Hard Labor

Today we got a taste of hard labor in Haiti.  We had been asked to work at a plantation farm that supports widows.  It turns out, it is at the nursing home facility that we had visited in the past.  The plantation farm was a freshly plowed field that had a few trees, but not many. We were told that they were not planted properly in the past, and had not produced.


So, while the Agronomists marked the proper location for each tree, we started carrying the trees to the field, about 75 trees in all, about a 100 yard distance.  We were helped by not only several young men, but also several young boys, and even some of the residents of the nursing home. One particular lady wearing a pink nightgown was outrunning just about all of us.  All that is, except for AnnaLee, who I now refer to as beast mode. Not only did she run circles around us all, but she basically was the job foreman, getting instructions from the agronomists and passing them on to the team.  Mostly because of her, we planted 48 trees before we left for our next activity.

Day2As we were finishing the trees, we found out that the children we were sponsoring had been brought there to see us.  Deanna got to spend some time with Douvenson, and Tonja and got to spend some time with Yvenson.  We also got to meet Yvenson’s sister.  Douvenson wants to be an engineer, and Yvenson wants to be a doctor.  They are both in the third grade at the same school.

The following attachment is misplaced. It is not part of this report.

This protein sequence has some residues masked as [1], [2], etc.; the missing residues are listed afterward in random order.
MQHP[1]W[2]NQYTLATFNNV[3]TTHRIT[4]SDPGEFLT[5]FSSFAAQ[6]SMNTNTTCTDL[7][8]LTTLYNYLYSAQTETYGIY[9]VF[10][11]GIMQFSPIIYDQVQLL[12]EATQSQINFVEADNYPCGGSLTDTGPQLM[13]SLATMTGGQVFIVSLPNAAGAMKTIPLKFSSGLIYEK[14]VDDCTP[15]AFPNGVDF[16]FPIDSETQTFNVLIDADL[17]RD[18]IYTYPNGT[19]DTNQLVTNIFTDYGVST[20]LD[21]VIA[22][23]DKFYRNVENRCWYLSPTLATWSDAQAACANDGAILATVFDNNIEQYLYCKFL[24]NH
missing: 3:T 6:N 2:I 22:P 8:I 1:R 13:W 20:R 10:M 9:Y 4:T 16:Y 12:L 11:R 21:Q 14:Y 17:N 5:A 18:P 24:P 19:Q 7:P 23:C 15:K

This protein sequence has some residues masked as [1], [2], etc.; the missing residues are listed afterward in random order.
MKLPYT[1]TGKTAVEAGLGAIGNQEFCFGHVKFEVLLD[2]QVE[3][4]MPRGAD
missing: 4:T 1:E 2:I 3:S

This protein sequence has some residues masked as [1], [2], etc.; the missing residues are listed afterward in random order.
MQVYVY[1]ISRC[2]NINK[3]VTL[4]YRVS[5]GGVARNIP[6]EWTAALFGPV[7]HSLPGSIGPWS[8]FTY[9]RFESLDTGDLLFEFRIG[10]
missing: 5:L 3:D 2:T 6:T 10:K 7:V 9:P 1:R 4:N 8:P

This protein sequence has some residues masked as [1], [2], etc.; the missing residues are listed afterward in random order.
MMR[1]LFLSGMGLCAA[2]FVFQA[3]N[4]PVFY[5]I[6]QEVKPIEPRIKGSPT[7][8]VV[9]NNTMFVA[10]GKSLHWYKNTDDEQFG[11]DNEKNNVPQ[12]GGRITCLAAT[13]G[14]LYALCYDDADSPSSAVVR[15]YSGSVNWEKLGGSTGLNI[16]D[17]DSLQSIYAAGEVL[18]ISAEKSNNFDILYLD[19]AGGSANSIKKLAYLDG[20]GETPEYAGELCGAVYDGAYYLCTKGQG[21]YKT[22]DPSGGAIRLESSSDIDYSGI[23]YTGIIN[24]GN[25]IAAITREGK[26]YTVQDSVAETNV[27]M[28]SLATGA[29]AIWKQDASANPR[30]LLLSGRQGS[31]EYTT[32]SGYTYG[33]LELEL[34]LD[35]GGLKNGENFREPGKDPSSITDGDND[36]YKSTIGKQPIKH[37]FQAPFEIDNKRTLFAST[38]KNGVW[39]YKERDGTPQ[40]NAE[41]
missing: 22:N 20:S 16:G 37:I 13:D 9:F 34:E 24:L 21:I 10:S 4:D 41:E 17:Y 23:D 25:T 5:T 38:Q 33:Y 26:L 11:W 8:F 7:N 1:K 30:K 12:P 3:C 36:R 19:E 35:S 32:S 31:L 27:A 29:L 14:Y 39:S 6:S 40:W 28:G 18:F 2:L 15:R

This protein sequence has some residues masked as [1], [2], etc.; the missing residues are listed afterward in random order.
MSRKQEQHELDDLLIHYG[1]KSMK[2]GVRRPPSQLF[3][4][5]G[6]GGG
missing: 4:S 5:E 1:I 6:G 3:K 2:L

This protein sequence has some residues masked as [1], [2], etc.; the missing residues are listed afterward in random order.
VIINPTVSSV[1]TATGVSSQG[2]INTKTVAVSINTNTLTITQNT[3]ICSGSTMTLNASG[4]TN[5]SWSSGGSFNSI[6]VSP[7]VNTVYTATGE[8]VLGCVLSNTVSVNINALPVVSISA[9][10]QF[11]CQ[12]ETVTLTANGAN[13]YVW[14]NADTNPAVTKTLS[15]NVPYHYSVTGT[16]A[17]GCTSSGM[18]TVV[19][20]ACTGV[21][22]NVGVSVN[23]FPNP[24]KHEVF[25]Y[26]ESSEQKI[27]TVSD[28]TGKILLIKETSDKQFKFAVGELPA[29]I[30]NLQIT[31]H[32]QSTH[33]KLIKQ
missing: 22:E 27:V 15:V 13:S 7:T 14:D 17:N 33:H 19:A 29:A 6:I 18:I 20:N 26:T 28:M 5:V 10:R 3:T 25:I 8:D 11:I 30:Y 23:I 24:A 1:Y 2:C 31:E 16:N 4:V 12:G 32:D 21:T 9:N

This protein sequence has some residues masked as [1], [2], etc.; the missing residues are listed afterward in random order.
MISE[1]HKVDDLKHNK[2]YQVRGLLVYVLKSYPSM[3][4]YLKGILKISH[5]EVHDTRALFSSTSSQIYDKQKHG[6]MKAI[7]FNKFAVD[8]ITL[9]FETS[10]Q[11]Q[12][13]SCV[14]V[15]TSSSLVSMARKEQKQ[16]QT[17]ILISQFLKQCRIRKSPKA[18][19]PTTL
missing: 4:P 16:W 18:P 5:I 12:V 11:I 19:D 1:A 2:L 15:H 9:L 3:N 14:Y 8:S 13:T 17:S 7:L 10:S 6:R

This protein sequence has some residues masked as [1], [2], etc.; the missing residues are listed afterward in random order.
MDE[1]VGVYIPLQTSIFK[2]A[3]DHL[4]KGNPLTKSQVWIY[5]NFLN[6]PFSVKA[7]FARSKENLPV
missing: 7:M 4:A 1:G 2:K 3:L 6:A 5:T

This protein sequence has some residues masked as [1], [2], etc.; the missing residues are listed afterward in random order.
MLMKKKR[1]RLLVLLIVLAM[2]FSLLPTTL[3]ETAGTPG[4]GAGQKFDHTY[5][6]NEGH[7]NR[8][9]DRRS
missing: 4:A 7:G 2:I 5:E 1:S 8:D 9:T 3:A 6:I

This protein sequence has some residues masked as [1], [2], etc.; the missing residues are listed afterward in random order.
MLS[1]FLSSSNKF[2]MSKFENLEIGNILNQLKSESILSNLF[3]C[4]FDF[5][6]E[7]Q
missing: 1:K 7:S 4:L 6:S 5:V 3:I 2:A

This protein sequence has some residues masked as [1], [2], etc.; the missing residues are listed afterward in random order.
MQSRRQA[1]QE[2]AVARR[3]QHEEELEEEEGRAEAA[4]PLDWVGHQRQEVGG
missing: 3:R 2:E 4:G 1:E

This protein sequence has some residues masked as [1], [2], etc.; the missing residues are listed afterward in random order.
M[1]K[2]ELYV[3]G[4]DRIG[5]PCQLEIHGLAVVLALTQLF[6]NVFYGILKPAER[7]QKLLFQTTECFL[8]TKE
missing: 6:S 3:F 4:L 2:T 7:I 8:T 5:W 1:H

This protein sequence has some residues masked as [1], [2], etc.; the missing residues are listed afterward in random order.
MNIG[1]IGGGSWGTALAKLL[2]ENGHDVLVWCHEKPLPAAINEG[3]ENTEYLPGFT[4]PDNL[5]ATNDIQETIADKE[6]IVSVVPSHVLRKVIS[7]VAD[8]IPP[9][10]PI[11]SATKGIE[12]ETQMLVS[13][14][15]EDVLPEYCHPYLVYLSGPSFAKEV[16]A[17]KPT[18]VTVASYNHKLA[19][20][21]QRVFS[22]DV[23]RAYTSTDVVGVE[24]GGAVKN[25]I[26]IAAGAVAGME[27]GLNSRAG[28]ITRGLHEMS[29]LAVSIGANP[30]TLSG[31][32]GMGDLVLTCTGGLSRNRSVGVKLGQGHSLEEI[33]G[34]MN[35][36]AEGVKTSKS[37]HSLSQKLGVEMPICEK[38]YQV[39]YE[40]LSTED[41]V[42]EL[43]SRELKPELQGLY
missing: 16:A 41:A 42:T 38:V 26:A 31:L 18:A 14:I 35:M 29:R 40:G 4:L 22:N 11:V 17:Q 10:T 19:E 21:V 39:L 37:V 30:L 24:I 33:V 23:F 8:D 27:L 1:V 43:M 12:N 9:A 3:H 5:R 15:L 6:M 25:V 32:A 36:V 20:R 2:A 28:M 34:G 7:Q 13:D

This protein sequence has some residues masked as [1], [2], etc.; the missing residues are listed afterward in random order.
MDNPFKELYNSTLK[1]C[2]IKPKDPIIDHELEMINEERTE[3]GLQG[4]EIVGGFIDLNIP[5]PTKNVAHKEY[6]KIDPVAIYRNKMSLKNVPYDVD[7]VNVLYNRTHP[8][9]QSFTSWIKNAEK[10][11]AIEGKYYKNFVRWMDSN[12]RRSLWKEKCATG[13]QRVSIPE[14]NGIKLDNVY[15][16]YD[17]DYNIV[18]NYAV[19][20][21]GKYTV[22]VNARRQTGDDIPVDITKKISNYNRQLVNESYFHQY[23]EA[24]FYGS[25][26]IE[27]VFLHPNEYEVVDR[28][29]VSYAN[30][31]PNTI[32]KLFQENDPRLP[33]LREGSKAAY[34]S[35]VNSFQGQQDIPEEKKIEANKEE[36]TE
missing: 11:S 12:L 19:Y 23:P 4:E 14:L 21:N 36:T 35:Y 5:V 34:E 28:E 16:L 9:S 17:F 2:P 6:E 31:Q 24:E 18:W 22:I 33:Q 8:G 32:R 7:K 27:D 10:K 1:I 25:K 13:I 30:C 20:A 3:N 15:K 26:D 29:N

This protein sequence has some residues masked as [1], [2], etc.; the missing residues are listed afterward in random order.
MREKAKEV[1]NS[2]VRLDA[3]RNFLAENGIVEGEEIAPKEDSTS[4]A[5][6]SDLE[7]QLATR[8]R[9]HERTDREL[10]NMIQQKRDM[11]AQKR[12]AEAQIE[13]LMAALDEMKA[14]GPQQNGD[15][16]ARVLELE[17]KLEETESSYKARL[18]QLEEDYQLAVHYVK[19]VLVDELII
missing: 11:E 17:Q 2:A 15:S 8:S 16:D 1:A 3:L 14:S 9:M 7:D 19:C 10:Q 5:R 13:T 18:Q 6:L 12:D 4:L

After lunch we walked around an area down by the beach and prayed with several families. We got to visit some families who are a part of the 410 Bridge goat program and pray with them as well. One of the goats had just delivered two babies the night before, a boy and a girl.  We were even serenaded by a bunch of small children who sang us a song they had learned at church.


We closed out the day attending a conference on breast cancer. A doctor from a local clinic gave a presentation to raise awareness.  We were very impressed by our local trip leader, who had been translating Kreyol to English for us most of the week, but during the conference was translating the doctor’s Spanish to Kreyol as well.

For now, it is time to settle in and get some rest before another big day tomorrow.  We get to go to one of my favorite places, Pastor Michel’s farm.

Written By: Dave Breaux